I spent some of last night watching a dress rehearsal of the new production of Lerner and Loewe’s My Fair Lady, as performed by Opera Australia, and thought I’d cobble together some thoughts.
The musical, based on Shaw’s Pygmalion, tells the story of Henry Higgins, a self-involved phoneticist who enters a bet with a military colleague to turn a Cockney flower girl, Eliza Doolittle, into someone with the carriage – and diction – of a princess. All of which is carried out to a soundtrack you’ll know, even if you think you don’t.
The production is designed to celebrate the 60th anniversary of the musical, and so it’s fitting that it’s directed by Dame Julie Andrews, who originated the role of Eliza (and then went to give thousands of performances on both Broadway and in the West End) is directing this revival. She’s the last link to the original, and the play for authenticity is reflected in the fact that this production is using Cecil Beaton’s original costume designs, as well as what I understand are recreations of the original sets.
What results is a production that has lots of little callbacks to previous versions of the work, and that can only really be described as a confection. I have a propensity for cynical dourness, and I found the show (with a few small exceptions) to be absolutely charming. By sticking to the original look and feel of the show, it feels familiar, while still bringing notes of difference in the performers.
The sets and costuming are remarkable. Setwise, there’s a lot going on, particularly in the interesting warren of Higgins’ study, or the curves and columns of Covent Garden. There’s a sense of layering that’s appealing, and both the Ascot and Embassy Ball sets are simple and gorgeous, all leaves and crystals. (The Embassy Ball set change received its own round of applause last night.)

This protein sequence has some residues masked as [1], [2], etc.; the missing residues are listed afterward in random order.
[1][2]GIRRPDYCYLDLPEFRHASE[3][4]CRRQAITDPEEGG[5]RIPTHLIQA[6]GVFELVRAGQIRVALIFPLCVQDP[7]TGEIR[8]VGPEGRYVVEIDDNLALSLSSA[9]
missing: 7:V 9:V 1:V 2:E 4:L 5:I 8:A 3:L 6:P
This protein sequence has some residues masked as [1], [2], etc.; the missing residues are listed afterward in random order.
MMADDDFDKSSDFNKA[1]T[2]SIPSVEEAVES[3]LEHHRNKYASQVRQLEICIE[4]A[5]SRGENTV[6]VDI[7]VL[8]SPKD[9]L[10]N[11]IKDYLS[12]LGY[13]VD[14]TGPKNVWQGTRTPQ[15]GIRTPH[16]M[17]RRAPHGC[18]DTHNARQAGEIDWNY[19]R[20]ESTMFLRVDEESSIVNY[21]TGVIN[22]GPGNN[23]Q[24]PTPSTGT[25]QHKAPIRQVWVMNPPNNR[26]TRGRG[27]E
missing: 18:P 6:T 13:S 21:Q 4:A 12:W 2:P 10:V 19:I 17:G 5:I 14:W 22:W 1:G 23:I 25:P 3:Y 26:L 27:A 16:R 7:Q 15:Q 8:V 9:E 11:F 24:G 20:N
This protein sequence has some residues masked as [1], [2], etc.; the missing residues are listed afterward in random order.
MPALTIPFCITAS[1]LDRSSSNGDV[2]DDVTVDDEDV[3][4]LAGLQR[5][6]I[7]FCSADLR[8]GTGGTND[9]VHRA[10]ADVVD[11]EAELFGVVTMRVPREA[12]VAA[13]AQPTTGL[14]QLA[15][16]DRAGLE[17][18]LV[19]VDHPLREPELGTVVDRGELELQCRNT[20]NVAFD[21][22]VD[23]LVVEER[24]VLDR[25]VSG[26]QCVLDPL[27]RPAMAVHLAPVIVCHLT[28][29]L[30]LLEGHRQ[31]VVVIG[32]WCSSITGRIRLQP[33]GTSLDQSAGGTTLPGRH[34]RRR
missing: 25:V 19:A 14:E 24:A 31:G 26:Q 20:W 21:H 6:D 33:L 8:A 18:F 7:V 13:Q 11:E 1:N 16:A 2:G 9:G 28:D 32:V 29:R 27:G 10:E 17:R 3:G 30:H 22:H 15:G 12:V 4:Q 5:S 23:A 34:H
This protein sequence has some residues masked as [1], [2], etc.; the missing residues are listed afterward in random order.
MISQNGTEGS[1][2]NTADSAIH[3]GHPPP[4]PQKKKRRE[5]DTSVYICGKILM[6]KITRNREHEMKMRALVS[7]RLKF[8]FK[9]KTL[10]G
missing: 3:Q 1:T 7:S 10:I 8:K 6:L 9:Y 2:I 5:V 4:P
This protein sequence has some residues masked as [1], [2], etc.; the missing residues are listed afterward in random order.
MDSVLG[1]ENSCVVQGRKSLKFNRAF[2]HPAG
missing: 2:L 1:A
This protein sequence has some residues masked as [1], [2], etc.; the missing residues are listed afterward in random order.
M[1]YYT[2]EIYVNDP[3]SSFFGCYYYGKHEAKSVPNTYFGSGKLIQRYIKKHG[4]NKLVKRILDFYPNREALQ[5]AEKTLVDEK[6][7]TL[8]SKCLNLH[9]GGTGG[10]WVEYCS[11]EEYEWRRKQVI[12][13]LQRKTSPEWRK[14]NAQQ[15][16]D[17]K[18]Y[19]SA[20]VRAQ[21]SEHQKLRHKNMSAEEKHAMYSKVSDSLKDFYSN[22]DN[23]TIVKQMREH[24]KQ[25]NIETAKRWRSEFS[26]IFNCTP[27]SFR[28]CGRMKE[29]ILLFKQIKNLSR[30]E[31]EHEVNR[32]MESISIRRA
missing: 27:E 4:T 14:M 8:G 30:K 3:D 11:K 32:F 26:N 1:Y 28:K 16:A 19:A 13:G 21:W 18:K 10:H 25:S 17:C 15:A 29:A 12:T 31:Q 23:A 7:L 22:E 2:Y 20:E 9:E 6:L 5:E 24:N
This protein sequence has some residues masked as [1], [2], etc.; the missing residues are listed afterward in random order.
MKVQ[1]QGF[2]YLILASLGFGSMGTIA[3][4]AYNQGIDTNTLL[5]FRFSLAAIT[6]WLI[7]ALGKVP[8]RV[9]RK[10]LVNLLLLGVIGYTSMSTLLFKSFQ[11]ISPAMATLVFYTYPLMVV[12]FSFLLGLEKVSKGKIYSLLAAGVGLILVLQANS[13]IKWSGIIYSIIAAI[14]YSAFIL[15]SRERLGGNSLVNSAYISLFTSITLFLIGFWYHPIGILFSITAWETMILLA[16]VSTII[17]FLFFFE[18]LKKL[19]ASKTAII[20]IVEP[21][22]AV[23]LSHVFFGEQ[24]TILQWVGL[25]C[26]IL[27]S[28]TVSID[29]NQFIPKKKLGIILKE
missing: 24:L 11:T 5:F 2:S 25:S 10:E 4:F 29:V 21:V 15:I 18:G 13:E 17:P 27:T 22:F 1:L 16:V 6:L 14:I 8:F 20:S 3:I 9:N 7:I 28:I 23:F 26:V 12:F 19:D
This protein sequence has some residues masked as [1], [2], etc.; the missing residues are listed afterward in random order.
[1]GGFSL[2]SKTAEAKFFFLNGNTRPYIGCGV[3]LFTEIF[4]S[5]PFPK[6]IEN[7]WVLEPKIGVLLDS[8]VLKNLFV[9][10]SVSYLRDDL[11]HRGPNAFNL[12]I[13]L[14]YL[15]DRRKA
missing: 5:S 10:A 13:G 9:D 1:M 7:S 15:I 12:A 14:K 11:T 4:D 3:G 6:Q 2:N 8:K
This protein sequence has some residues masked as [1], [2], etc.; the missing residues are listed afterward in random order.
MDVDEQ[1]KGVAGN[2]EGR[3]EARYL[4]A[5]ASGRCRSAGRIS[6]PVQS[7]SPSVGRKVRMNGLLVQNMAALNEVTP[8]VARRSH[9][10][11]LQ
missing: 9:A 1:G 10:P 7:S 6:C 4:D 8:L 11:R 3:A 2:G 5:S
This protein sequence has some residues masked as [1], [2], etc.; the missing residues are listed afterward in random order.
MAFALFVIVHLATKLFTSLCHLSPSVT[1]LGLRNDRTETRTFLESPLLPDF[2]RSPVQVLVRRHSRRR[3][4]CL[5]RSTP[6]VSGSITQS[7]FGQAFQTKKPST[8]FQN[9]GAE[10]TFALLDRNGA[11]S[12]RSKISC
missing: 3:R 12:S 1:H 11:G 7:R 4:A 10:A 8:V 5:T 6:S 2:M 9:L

The sets look like a fairly complex thing to wrangle, at least compared to other stagings I’ve seen at the Opera House, and it’s notable that other than a couple of moments where transitions took fractionally longer than you’d expect, it seemed to come together. Given that this was the first full run of the show on the stage, it bodes well for the rest of its tenure.
Those costumes, though. Man. The show is essentially clothes porn. Here’s an interactive look at Eliza’s Embassy costume, which doesn’t encapsulate how different the garments look when worn. It’s a confection, a riff on Edwardian style with excellently improbable hats, shown to best effect in the black-and-white -clad Ascot toffs.
Even if you don’t think you’re keen on costumes, it’s hard to avoid gawping; they’re great, whether they’re grimy or glittering.
The performances in the show were good. The musical was lighter and funnier than I remembered, and the acting – sometimes a letdown in opera, where some great voices can be a bit wooden when it comes to non-sung emotion – was good. It’s a solid cast, too. Alex Jennings’ Henry Higgins nails the role by being as punchable as you’d expect (excellently put in his place by his mother, played by Robyn Nevin). Anna O’Byrne is remarkable as Eliza, with a strong voice that shines in portions where she’s the sole focus.